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Host: Scott LaMar

Radio Smart Talk: Central PA healthcare poll

Written by Scott LaMar, Smart Talk Host/Executive Producer | Nov 26, 2012 8:56 AM

Radio Smart Talk for Monday, November 26:

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Almost half of the Central Pennsylvanians surveyed in witf's Transforming Health poll say that our system of delivering and paying for healthcare should be completely rebuilt.  That's just one of the findings from the poll conducted by the Center for Opinion Research at Franklin and Marshall College.

Berwood Yost, the Center's director will appear on Monday's Radio Smart Talk to discuss and analyze the poll results.

The poll was conducted as part of the roll out of witf's new Transforming Health initiative.  Transforming Health is a broad-based, multimedia project with a goal of presenting the policy and personal choices Americans face as the nation's healthcare system changes direction toward one where partnerships are established to manage one's overall well being.

The poll also found that healthcare consumers still don't know a lot about the Patient Protection and Affordable Care Act, but from what they do know, most believe healthcare will cost them more.

Listen to the program:

Transforming Health is supported by Pinnacle Health, Wellspan Health, and Lancaster General Health.


As part of witf's new, multimedia "Transforming Health" initiative, Berwood Yost, director of the Center for Opinion Research at Franklin and Marshall College, joins witf's Radio Smart Talk to talk about a poll of central Pennsylvanians' views on health care.

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  • Radio Smart Talk img 2012-11-26 09:44

    E-mail from Bill:

    "I am wondering how much of the objections from the medical community are due to the potential loss of income and upper level social status currently enjoyed by doctors seemingly on the backs of the rest of us."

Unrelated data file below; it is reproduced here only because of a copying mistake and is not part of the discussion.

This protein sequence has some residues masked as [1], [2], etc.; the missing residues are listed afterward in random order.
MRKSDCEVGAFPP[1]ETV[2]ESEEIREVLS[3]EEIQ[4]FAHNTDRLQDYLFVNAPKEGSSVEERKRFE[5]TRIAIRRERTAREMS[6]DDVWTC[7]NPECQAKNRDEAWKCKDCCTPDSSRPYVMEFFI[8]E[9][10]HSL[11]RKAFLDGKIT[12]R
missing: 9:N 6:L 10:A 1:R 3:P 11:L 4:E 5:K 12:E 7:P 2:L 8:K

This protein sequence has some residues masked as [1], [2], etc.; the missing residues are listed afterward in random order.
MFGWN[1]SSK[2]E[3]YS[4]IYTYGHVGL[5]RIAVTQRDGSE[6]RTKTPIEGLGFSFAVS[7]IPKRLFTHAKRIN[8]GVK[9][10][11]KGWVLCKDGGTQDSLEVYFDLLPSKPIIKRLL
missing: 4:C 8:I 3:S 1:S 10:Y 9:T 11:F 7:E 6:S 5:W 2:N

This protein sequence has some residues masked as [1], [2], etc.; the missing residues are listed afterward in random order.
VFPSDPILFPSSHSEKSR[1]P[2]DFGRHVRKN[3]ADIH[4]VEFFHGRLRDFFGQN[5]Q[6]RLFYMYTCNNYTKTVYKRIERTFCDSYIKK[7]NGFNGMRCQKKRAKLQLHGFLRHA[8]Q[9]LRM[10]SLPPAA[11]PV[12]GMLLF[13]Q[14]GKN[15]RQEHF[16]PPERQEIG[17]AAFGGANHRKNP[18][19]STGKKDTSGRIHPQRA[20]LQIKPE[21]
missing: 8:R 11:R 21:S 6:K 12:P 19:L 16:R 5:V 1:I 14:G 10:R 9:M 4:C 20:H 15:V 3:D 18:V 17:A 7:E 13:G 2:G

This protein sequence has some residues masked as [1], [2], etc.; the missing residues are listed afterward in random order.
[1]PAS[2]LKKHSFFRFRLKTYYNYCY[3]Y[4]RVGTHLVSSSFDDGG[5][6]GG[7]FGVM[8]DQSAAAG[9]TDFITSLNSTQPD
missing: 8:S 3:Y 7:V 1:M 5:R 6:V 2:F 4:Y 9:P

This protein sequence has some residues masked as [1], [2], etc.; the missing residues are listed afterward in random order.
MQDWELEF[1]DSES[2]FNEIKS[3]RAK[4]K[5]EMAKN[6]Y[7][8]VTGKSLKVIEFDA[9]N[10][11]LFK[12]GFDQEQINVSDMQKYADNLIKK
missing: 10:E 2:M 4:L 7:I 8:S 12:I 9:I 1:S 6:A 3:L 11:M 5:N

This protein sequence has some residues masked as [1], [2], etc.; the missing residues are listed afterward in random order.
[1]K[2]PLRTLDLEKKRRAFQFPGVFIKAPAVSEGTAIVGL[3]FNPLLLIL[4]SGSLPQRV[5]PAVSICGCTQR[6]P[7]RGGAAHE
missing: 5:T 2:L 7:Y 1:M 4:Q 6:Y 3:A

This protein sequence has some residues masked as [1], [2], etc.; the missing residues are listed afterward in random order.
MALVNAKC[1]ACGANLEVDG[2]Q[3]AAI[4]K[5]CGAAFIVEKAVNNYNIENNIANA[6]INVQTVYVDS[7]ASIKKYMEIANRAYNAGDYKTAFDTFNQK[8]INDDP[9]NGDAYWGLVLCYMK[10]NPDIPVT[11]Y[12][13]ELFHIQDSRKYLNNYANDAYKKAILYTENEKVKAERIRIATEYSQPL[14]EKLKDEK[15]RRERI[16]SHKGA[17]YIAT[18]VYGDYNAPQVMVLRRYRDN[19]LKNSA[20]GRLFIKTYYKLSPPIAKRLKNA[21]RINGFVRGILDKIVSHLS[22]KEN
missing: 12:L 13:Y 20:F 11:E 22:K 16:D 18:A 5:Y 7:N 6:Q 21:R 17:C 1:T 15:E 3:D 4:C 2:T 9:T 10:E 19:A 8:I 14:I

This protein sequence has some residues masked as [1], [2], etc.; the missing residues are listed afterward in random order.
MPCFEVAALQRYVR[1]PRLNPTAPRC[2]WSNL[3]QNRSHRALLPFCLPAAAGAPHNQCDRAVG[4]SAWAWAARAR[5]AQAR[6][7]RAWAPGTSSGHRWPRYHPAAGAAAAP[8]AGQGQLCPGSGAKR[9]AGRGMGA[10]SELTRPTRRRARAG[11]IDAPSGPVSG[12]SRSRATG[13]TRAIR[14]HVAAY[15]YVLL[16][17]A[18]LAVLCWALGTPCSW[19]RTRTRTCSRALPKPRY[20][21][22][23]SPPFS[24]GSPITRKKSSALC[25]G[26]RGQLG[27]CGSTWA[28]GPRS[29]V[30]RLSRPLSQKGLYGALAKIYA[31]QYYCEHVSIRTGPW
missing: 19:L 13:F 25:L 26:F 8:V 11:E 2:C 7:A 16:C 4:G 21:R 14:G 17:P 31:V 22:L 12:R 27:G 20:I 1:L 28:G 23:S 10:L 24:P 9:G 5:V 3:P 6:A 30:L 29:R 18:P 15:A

• ellen.perricci img 2012-11-26 09:59

    Dr.s are human, too...
    And the reason so many accept Medicare today is because the Feds put incredible pressure on doctors in the 1980"s: making it illegal to increase fees for ANY service, even as malpractice insurance, salaries for staff, Social Security insurance & Unemployment insurance was increasing as expenses doctors had to incorporate into thier budget... UNLESS the doctor knuckled under & signed the Fed's agreement to accept whatever the Feds would dictate in accpeting Medicare insurance. agreeing to enroll Medicare. At the time, it was a negative to the balance sheet. Like charity care & doctors shudder everytime the Fed speaks on "payment".

    People vote with their feet. (Did you notice that on Black Friday?)
    Do you really suppose in the long run that doctors will behave differently?

  • Bonnie img 2012-11-26 10:14

    I moved down from Maine a little over a year ago. My doctor there who was a member of a rural health center was able to send my records to my primary care down here electronically which made the process much faster.

    When I went to the rural health center in Maine, I usually requested an appointment with my designated primary care doctor because he was most familiar with my history, my family (he was our family doctor) and my quirks. However, when he was not available, I was very comfortable with any member of the facility including the nurse practioner or physician's assistant. Here in Pennsylvania, I have found both my primary care physician and the specialists I've seen to be interested in helping me maintain my good health. I found the physician's assistant at the Hershey Medical Center as knowledgeable (if not more so) than some of the doctors with whom I've dealt in the area of her specialty.

    I think people need to be an active partner in their own health care and I believe the Affordable Healthcare Act will help us move in that direction.

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